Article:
FutureGen officials say Sierra Club complaint jeopardizes project

©2014 E&E Publishing, LLC
Republished with permission

By Jeffrey Tomich

Efforts to develop the FutureGen “clean coal” demonstration project in western Illinois cleared a major hurdle last month with a legal victory that will force consumers to purchase the $1.65 billion project’s output.

But a different legal challenge — a Sierra Club complaint filed with the Illinois Pollution Control Board — is keeping jittery investors on the sideline and threatens to derail development of the plant, a FutureGen executive said in testimony filed with the board.

FutureGen 2.0 is the second iteration of a federal clean coal demonstration project originally proposed by the George W. Bush administration more than a decade ago. The original, more ambitious plan was scrapped after years of planning and political rancor because of massive cost increases.

Clean Line transmission project gets chilly reception in Missouri

©2014 E&E Publishing, LLC
Republished with permission

By Jeffrey Tomich

MONROE CITY, Missouri — A plan to string high-voltage transmission lines 200 miles across the state of Missouri got a chilly reception from area landowners during the first public airing of the project Tuesday.

Over the course of several hours, farmers, business owners, politicians and organized labor representatives aired opinions about the $2.2 billion project, which aims to deliver 3,500 megawatts of cheap wind energy from the southwest Kansas plains to more populated areas hundreds of miles to the east.

The hearing was the first of a series of public meetings on the project being held across the state. While some in attendance support the jobs, taxes and clean energy that developers promised, coalitions of landowners opposed to the project, most of them wearing neon green T-shirts or stickers that said “Block GBE,” dominated the hearing.

Minnesota case puts value of solar in spotlight

(Photo by Oregon DOT via Creative Commons)

(Photo by Oregon DOT via Creative Commons)

©2014 E&E Publishing, LLC
Republished with permission

By Jeffrey Tomich

There’s a new cash crop coming soon to the Twin Cities — electric power from community-owned solar gardens.

But just how much interest there is in harvesting the sun’s rays from jointly owned solar-electric systems could be dictated by state regulators in a key decision today. [UPDATE: Regulators sided with Xcel Energy in the case, updated story coming later today]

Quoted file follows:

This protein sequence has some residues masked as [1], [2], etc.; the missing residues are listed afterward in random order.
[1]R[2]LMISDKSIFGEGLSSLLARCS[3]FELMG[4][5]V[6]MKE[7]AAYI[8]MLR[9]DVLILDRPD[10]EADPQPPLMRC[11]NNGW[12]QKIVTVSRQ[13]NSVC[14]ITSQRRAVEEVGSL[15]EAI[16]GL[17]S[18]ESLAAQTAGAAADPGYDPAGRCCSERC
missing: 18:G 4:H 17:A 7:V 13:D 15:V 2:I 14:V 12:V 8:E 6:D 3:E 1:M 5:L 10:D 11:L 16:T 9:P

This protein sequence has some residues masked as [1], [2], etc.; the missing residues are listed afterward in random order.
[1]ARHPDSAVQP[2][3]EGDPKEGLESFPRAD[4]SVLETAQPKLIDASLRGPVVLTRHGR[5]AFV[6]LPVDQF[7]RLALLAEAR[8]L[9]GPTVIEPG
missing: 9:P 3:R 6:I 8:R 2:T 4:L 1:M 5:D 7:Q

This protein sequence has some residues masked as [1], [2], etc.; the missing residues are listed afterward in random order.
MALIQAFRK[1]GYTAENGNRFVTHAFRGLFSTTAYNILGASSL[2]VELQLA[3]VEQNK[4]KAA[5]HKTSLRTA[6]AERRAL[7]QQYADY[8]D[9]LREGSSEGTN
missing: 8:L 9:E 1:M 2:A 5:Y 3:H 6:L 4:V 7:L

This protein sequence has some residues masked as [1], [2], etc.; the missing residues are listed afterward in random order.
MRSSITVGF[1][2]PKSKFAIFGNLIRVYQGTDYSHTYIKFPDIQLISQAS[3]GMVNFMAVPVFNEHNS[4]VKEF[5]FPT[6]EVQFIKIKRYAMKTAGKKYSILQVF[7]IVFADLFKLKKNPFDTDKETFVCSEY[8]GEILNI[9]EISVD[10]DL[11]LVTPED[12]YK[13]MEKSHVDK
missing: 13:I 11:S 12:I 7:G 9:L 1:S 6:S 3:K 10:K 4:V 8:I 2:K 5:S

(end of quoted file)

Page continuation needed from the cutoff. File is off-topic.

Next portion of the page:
A 2013 law requires Minneapolis-based Xcel Energy Inc. to administer a program for community solar gardens — centralized solar electric systems whose production is shared by people to buy stakes and get a credit on their power bills.

Xcel CEO charts steady course to lower-carbon future

Xcel CEO Ben Fowke. (Image via YouTube)

Xcel CEO Ben Fowke. (Image via YouTube)

©2014 E&E Publishing, LLC
Republished with permission

By Rod Kuckro

Xcel Energy Inc. Chief Executive Officer Ben Fowke may have found the sweet spot as the leader of one of the nation’s largest utility holding companies.

It’s not that his four regulated utilities with operations in eight states aren’t challenged by the multiple trends shaking up the electricity industry across the U.S. They certainly are.

It’s that Fowke, 56, views the challenges more as opportunities as he navigates a careful course toward a less carbon-intensive future.

Minnesota agencies advise using federal carbon cost estimate

(Photo by Joseph Mietus via Creative Commons)

(Photo by Joseph Mietus via Creative Commons)

©2014 E&E Publishing, LLC
Republished with permission

By Jeffrey Tomich

Don’t reinvent the wheel.

That was the underlying message from two Minnesota agencies in recommending the Public Utilities Commission adopt federal “social cost of carbon” values to help guide utility decisions about electric generation.

A law enacted by the state more than two decades ago requires the PUC to establish “externality” values for carbon dioxide and other power plant pollutants to help shape planning decisions. The commission this year ordered an update to some of the values, including CO2, at the request of clean energy advocates.

Kansas program brings ‘pay as you go’ option to electricity

(Photo by Mike DelGaudio via Creative Commons)

(Photo by Mike DelGaudio via Creative Commons)

© 2014 E&E Publishing, LLC
Republished with permission

By Jeffrey Tomich

The term “feeding the meter” just took on a new definition in Kansas, where Westar Energy Inc. has won regulatory approval to offer prepaid electric service on a limited basis.

The Kansas Corporation Commission approved a pilot program for up to 1,000 of the utility’s customers after the state’s consumer advocate negotiated additional consumer protections.